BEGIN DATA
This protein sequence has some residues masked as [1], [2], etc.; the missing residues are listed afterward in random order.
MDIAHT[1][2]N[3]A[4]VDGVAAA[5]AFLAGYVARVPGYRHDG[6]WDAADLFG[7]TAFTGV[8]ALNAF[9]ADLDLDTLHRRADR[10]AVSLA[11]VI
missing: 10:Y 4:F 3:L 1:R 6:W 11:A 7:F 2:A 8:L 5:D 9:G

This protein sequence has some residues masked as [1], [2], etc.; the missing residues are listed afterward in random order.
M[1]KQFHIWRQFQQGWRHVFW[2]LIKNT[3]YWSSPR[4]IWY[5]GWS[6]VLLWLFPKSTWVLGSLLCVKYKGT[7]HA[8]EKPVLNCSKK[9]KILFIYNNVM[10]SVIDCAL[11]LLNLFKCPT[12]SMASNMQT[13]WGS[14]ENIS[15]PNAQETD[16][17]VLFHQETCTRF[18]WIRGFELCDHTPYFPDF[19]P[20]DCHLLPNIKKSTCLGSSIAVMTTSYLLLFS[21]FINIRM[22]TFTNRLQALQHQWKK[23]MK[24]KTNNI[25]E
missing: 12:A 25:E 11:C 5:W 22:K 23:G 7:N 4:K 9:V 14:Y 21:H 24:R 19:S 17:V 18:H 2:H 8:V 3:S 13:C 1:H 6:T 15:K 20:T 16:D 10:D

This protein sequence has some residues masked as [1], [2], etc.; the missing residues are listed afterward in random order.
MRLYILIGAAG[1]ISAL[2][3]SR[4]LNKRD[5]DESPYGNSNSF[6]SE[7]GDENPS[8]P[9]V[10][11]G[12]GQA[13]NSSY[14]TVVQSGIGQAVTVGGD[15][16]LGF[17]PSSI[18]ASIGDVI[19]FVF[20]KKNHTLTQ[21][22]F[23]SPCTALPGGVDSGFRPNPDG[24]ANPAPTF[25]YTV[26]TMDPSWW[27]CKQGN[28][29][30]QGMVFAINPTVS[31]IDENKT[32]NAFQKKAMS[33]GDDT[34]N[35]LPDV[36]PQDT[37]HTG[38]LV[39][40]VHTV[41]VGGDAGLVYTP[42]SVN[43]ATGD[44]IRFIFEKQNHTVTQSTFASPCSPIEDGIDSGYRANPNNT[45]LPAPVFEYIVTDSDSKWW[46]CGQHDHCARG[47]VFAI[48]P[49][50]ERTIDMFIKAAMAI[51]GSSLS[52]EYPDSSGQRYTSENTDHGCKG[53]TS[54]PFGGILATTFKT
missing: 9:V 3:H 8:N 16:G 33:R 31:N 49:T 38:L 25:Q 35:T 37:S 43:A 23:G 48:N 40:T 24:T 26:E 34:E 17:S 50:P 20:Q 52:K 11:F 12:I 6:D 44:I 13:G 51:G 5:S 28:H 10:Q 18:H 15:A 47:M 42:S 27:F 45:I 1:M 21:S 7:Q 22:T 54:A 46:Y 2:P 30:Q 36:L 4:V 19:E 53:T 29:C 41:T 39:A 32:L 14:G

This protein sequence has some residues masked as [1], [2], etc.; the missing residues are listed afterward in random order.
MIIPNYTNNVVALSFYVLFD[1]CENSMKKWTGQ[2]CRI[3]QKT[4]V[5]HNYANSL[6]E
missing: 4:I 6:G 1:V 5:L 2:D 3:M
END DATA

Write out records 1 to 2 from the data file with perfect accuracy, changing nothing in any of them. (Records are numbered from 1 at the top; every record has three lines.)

This protein sequence has some residues masked as [1], [2], etc.; the missing residues are listed afterward in random order.
MDIAHT[1][2]N[3]A[4]VDGVAAA[5]AFLAGYVARVPGYRHDG[6]WDAADLFG[7]TAFTGV[8]ALNAF[9]ADLDLDTLHRRADR[10]AVSLA[11]VI
missing: 10:Y 4:F 3:L 1:R 6:W 11:A 7:F 2:A 8:L 5:D 9:G

This protein sequence has some residues masked as [1], [2], etc.; the missing residues are listed afterward in random order.
M[1]KQFHIWRQFQQGWRHVFW[2]LIKNT[3]YWSSPR[4]IWY[5]GWS[6]VLLWLFPKSTWVLGSLLCVKYKGT[7]HA[8]EKPVLNCSKK[9]KILFIYNNVM[10]SVIDCAL[11]LLNLFKCPT[12]SMASNMQT[13]WGS[14]ENIS[15]PNAQETD[16][17]VLFHQETCTRF[18]WIRGFELCDHTPYFPDF[19]P[20]DCHLLPNIKKSTCLGSSIAVMTTSYLLLFS[21]FINIRM[22]TFTNRLQALQHQWKK[23]MK[24]KTNNI[25]E
missing: 12:A 25:E 11:C 5:W 22:K 23:G 7:N 4:K 9:V 14:Y 21:H 24:R 19:S 17:V 18:H 2:H 8:V 3:S 13:C 1:H 6:T 15:K 20:T 16:D 10:D